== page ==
Professor Adam Zeman
Professor of Cognitive and Behavioural Neurology


Research interests

  • Visual imagery: experience, behaviour, neuroscience. The vividness of visual imagery varies greatly between individuals, and can be affected by neurological and psychiatric disorders. With colleagues in Edinburgh, he coined the term ‘aphantasia’ in 2015 to describe the absence of a mind’s eye. Extensive resulting publicity has led to many thousands of contacts, allowing a large database of individuals with aphantasia to be developed and its opposite hyperphantasia. He is currently investigating their neuropsychological associations and neural basis.
  • Transient Epileptic Amnesia: temporal lobe epilepsy can give rise to episodes of transient amnesia, often occurring on waking and frequently associated with ‘non-standard’ forms of memory impairment: autobiographical amnesia, topographical amnesia and accelerated long term forgetting. His team has investigated these through the TIME project since 2003.
  • Dementia: epilepsy, neuropsychology, brain imaging. His NHS Cognitive Disorders Clinic is linked to the Devon Memory Clinic service. As a counterpart to the TIME study, which investigates memory impairment occurring in epilepsy, he has recently launched a study investigating epilepsy occurring in dementia with Dr John Baker, a Clinical Fellow funded by the Alzheimer Society, and colleagues in the Memory Clinic Service (the PRESIDE study). He is collaborating with Prof Nick Fox in London and Dr Alicia Smith in Plymouth to test the hypothesis that accelerated long-term forgetting may be an early feature in Alzheimer’s disease. Following a recent audit study showing that valuable diagnostic information is often omitted from radiological reports on patients with dementia, He is collaborating in a service improvement project with Dr William Mukonoweshuro in Plymouth.
  • Neurological sleep disorders: these disorders, which include causes of excessive sleepiness such as narcolepsy, parasomnias, such as sleep-walking and chronic insomnia have been neglected in British medical education and by clinical services. He is collaborating in a nationwide study of the provision of sleep education and has recently completed an audit of the work of his Sleep Disorders Clinic. This field of research is wide open to enthusiastic youngsters – please contact him!
  • Single cases in neuropsychiatry: although these belong to an ancient tradition, single case reports remain powerful tools in the exploration of fascinating areas of cognitive neuroscience. His recent papers of the neural correlates of Cotard’s syndrome and aphantasia, and on psychogenic déjà vu illustrate their potential.
  • Brain and mind: all these topics speak to the fundamental question of the relationship between brain and mind, the ‘problem of consciousness’. They speak also to the corresponding relationship between neurology, the medical specialty involved in caring for disorder of the brain, and psychiatry, the specialty involved in caring for disorders of the mind. He has written on these topics in the past and will continue to explore them further. 

Research projects

  • The Eye’s Mind: This project investigates visual imagination, in particular variations in the vividness of visual imagery and their neural basis.
  • The TIME project (The Impairment of Memory in Epilepsy): This project focuses on Transient Epileptic Amnesia and the associated phenomena of accelerated long-term forgetting and autobiographical amnesia.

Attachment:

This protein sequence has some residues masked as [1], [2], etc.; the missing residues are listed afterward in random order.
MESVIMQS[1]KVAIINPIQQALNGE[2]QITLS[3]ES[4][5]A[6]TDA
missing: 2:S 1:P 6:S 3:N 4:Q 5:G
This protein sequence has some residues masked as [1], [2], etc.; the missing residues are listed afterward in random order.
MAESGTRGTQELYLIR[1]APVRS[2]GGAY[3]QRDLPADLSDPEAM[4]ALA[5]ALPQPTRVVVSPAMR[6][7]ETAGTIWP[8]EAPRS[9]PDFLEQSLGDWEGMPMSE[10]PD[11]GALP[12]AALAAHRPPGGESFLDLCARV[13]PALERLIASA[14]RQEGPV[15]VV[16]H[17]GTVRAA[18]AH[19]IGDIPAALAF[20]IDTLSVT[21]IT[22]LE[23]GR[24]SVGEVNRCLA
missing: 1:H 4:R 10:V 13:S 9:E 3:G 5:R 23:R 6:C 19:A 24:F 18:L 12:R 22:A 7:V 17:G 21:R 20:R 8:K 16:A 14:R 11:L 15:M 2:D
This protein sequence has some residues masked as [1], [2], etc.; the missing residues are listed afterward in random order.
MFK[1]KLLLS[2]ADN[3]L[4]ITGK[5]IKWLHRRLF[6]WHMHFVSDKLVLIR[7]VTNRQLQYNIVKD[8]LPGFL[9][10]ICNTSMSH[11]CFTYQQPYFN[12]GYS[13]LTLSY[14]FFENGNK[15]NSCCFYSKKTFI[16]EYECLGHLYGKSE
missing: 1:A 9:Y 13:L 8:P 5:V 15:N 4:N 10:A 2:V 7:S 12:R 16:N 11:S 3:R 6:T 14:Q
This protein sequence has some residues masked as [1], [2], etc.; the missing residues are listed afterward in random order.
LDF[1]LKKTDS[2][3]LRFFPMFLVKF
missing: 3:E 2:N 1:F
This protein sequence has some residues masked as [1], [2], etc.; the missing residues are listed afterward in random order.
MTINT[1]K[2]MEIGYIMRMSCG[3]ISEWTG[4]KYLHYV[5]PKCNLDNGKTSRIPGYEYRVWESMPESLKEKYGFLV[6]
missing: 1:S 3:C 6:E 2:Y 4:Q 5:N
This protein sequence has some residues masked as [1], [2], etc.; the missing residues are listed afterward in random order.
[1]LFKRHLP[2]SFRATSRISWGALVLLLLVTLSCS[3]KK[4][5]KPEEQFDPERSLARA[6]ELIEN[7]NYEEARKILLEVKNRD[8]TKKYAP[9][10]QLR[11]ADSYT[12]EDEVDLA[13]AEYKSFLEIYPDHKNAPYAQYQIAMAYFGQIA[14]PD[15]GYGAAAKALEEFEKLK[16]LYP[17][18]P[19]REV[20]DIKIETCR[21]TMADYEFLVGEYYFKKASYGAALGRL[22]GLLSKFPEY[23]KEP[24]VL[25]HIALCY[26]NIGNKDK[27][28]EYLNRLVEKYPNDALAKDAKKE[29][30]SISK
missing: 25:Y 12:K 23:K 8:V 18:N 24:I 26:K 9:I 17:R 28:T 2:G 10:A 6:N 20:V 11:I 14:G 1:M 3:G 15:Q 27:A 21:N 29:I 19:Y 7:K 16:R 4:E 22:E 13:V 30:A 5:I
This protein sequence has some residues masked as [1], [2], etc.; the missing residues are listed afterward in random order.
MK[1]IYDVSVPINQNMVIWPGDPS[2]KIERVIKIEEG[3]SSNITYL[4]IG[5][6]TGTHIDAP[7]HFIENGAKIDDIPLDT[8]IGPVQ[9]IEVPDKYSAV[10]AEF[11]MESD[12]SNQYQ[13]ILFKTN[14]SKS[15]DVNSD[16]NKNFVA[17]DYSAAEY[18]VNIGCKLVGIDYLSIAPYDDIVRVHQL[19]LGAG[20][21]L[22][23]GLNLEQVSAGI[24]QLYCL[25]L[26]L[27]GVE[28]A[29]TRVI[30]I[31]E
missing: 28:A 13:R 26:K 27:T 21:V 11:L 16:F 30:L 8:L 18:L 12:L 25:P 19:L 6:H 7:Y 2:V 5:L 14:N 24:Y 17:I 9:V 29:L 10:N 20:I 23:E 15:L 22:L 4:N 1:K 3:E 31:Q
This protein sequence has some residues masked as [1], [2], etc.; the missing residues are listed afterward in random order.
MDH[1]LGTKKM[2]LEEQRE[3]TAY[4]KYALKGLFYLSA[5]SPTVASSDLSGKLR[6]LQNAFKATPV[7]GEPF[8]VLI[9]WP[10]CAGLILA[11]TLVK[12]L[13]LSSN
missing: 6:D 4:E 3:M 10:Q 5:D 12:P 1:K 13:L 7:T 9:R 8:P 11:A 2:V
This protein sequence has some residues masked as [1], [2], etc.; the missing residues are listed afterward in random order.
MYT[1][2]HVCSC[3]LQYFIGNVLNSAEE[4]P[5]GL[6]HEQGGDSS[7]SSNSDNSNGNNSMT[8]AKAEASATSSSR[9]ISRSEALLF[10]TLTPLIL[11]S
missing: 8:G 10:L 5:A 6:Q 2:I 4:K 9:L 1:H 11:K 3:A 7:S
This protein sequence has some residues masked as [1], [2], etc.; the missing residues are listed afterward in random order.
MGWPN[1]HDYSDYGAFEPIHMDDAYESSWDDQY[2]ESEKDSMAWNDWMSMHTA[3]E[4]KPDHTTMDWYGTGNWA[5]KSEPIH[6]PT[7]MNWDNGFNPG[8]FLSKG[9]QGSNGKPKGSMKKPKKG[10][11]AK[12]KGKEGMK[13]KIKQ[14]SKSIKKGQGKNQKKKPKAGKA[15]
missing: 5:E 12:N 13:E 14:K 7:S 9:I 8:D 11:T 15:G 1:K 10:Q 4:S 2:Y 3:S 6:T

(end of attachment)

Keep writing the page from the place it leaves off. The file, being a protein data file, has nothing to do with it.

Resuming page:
• The prevalence and clinical features of epilepsy in dementia and mild cognitive impairment – collaboration with the Devon Memory clinics: the PrESiDe Study coordinated by Dr John Baker
  • Accelerated Forgetting in pre-symptomatic familial Alzheimer’s disease – collaboration with Prof Nick Fox, Institute of Neurology, London (see Lancet Neurology 2018)
  • Accelerated Forgetting in Alzheimer’s disease and subjective memory complaints: Assessing rate of forgetting using the Addenbrooke’s Cognitive Examination – collaboration with Dr Alicia Smith and Dr Rupert Noad, Plymouth.
  • Establishing normative values for long-term forgetting – collaboration with Dr Chris Butler, Oxford 
  • Enhancing the accuracy of the reporting of dementia scans: a service improvement study – collaboration with Dr William Mukonoweshuro (Plymouth). 
  • Reclaiming words in everyday life: App based word retraining for people with Semantic Dementia – collaboration with Dr Sharon Savage (Exeter). 
  • Cognition and behaviour in adult iDEND – collaboration with Prof Andrew Hattersley, Exeter. 
  • Effects of Methylphenidate on Attention and Executive Function (2015-)  – collaboration with Dr Chris Dodds, Psychology, Exeter.
  • Sleep education in the UK – collaboration with Ms Stephanie Romiszewski (Exeter), Dr Greg Stores (Oxford), Dr Michelle Miller (Warwick).


  • AHRC £99,983 (2018) Extreme Imagination in Mind, Brain and Culture (Impact and Engagement Award). Principle applicant.
  • Alzheimer’s Society Doctoral Training Centre £450,000 (2016-19) Multi-disciplinary study of dysfunctional brain networks in dementia. Co-investigator and supervisor of clinical training fellow.
  • Dunhill Medical Trust £179,343 (2014-2017) Transient Epileptic Amnesia: causation, prognosis and the benefits of treatment.
  • ​Royal Devon and Exeter Trust small grant award £7,766 (2015-16) Sleep education in the medical profession: where are we now? Chief investigator and supervisor of research fellow.
  • Institutional Strategic Support Fund, Centre for Biomedical Modelling and Analysis, Exeter £6,314 (2015-2016)  Improving diagnostic accuracy in Transient Epileptic Amnesia using computational models of EEG. Principle applicant.
  • Art and Humanities Research Council £80,000 (2014-2016) The eye’s mind – a study of the neural basis of visual imagination and its roles in culture.


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